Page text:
Tuesday, the Oklahoma State Chief Medical Examiner talked about how his office has been involved in certifying COVID-19 deaths.
According to the CDC, there at 7,411 deaths in Oklahoma that have been attributed to COVID-19.
Each of those deaths must be certified, which has been done by many of the physicians on the front line who are with the patient when they die.
Chief Medical Examiner, Dr. Eric Pfeifer, said their office has been called on thousands of times to rule on deaths during the pandemic.
“To give you background, our agency that is a small agency charged under state statute to investigate certain deaths,” said Pfeifer.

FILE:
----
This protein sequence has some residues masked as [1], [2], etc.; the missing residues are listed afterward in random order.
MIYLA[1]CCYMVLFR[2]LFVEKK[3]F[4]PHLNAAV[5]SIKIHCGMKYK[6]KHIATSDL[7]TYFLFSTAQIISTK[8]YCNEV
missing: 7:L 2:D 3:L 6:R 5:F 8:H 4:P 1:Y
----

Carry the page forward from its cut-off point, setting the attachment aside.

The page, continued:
Pfeifer said there are certain circumstances a person has to die under in order for them to be brought to their office.
“The most common way is when someone dies in the hospital with a diagnosis of COVID-19 and subsequently the family chooses to cremate or do out of state transport,” said Pfeifer.
A patient could also go to them if they were to die unattended. But, unlike the state department of health the ME’s office is not able to rule a death as COVID-19 if that person who died doesn’t have a positive test associated with them.
Right now, Pfeifer said things have slowed down on the COVID front but believe that things could pick back up with cases rising.